Things are a little quiet around here so here's a quick little test for you debuggers
In the following example an element is floated but the following element doesn't float alongside as you may expect.
Who can explain this behaviour correctly?
<!DOCTYPE HTML PUBLIC "-//W3C//DTD HTML 4.01//EN" "http://www.w3.org/TR/html4/strict.dtd">
<meta http-equiv="Content-Type" content="text/html; charset=utf-8">
<p>I am floated left</p>
<p>Why is this blue box underneath the float and not beside it?</p>
And for bonus points please explain why ie7 and under render the elements side by side? (this can be seen in action by using IE7 mode in the developer tools of ie10+).
I can't put it in technical terms, but I would expect the blue box to sit under and around the red box and the text inside it to wrap around the red box. Because of the width set on the blue box, although it still does sit under the red box, it is not wide enough to appear to wrap around the red box, but the text inside it still sits clear of the red box as best it can.
Ha! That's cute.
Both boxes are behaving correctly (the top of the blue box is under the red box) and the text is staying outside of the floated box.
I don't know the older IE bugs. I can see it in IE8 using IE7 mode, though.
What do you think will happen if we add overflow:hidden to .content? ... and why?
Adding overflow:hidden to .content should create a context for .content and keep it from flowing under .float (or so I think).
I believe what is happening is that the wrapping around a floated element occurs as if the wrapped around element was inline ( if that makes sense) . Since the floated object is wider than the object wrapping around it, the latter drops bellow it. This is best visualized by adding of margin-left : 300px OR width:500px to .content , then you can actually see the ‘wrapping’ behavior more clearly.
Overflow properties create a different rendering context. Similarly, you could use display:inline-block to achieve the same thing.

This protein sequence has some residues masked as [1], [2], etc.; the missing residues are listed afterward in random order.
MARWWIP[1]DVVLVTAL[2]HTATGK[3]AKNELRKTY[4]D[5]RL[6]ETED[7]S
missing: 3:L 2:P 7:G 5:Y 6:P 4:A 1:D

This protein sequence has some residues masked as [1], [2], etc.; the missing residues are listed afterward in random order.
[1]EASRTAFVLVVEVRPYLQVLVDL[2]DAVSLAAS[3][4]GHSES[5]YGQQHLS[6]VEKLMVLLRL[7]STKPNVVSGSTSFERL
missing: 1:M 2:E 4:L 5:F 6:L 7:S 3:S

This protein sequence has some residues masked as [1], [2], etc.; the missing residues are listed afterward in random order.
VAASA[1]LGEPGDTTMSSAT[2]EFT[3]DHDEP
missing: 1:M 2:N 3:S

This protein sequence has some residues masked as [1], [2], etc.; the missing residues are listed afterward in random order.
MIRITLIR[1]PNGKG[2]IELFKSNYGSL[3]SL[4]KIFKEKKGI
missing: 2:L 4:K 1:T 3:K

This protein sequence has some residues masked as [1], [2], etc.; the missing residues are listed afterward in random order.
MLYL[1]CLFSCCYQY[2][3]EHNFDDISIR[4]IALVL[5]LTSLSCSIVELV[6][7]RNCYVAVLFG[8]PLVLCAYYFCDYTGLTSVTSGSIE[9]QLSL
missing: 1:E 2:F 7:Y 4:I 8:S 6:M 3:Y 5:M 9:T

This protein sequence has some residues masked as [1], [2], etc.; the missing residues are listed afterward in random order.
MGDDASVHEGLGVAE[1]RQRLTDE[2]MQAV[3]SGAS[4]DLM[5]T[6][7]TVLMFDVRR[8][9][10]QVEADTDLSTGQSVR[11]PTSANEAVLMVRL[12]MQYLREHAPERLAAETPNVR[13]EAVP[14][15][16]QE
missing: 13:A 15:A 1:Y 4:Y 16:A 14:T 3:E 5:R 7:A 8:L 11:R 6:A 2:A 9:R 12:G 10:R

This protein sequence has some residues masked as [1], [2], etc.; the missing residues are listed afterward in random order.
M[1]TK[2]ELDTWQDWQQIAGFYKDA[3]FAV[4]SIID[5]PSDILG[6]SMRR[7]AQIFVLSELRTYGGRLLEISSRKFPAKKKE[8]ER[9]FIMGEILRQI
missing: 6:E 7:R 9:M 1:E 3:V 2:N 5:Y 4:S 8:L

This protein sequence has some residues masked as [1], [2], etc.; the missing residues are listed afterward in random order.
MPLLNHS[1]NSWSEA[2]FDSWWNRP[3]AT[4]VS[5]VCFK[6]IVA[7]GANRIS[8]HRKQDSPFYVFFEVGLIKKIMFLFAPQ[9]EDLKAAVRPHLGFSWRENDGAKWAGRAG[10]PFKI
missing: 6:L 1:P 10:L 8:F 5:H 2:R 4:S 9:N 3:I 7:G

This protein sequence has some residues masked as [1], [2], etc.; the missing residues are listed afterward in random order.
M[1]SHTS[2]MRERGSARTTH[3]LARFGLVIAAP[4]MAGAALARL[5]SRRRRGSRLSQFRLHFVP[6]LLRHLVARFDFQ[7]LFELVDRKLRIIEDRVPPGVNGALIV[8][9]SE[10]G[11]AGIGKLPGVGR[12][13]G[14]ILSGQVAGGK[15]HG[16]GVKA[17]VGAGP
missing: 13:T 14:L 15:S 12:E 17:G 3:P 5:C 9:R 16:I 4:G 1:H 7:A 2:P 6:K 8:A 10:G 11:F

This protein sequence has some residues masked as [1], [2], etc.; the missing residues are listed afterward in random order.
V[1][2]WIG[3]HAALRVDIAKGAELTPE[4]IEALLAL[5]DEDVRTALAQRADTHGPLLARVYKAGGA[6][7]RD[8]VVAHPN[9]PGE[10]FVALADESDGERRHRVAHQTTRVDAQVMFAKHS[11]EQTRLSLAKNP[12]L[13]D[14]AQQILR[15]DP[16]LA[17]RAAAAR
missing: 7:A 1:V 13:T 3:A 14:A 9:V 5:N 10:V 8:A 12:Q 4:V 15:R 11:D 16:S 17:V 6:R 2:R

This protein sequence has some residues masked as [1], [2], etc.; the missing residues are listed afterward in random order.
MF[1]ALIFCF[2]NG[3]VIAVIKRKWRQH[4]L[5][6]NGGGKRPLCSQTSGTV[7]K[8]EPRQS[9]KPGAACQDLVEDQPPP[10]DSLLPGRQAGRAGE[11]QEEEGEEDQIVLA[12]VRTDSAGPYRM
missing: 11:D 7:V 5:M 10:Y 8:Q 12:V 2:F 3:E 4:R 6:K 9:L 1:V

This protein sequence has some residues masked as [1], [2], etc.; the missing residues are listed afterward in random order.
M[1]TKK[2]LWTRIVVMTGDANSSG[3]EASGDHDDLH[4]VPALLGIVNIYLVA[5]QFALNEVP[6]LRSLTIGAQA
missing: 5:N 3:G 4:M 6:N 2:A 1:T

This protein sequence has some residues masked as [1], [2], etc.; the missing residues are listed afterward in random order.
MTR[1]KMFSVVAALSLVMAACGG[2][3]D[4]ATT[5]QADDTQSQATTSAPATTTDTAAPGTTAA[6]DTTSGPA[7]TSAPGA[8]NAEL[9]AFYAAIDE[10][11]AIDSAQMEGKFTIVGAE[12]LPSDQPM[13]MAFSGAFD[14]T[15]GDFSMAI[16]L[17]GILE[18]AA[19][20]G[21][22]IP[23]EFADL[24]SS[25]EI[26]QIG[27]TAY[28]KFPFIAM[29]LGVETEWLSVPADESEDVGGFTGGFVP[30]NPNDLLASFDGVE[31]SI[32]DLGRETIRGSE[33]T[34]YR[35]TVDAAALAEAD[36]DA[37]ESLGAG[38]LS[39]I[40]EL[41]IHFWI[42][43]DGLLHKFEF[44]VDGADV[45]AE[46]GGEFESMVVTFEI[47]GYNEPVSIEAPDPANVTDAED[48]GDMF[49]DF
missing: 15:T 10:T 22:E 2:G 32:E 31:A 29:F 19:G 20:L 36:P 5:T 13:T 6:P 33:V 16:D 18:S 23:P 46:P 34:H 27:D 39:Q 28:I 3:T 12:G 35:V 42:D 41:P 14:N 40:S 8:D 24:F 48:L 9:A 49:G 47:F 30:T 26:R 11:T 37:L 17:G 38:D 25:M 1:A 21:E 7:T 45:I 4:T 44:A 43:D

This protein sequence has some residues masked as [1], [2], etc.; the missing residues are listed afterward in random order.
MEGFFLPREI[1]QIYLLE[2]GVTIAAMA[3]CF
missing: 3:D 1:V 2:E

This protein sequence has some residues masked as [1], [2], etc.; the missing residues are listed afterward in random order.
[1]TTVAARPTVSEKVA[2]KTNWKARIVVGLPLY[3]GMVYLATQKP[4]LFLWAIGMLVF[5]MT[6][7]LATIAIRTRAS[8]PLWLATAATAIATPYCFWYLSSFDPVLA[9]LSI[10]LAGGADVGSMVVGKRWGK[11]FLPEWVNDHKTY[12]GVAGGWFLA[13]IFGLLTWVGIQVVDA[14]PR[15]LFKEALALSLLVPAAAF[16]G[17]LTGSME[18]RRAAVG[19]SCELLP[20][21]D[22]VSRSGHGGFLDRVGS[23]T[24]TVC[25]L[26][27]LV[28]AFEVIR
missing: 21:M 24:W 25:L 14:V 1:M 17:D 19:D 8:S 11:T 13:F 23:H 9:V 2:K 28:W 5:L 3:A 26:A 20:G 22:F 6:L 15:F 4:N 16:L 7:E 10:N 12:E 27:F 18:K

I am not sure about legacy IE (it’s been a while ) but I would hazard to guess that it has something to do with hasLayout.
Yes, .content's background will no longer slide under the float but it will now align to the side of the float instead (much in the way that may have been expected from the start).
The reason for this is one of [block formatting context which is what the overflow:hidden property imparts on .content. Once it has a block formatting content then the content must follow [URL="http://www.w3.org/TR/CSS2/visuren.html#bfc-next-to-float"]the rules from here](http://www.w3.org/TR/CSS2/visuren.html#block-formatting) which specifically state:
The border box of a table, a block-level replaced element, or an element in the normal flow that establishes a new block formatting context (such as an element with 'overflow' other than 'visible') must not overlap the margin box of any floats in the same block formatting context as the element itself. If necessary, implementations should clear the said element by placing it below any preceding floats, but may place it adjacent to such floats if there is sufficient space. They may even make the border box of said element narrower than defined by section 10.3.3. CSS2 does not define when a UA may put said element next to the float or by how much said element may become narrower.
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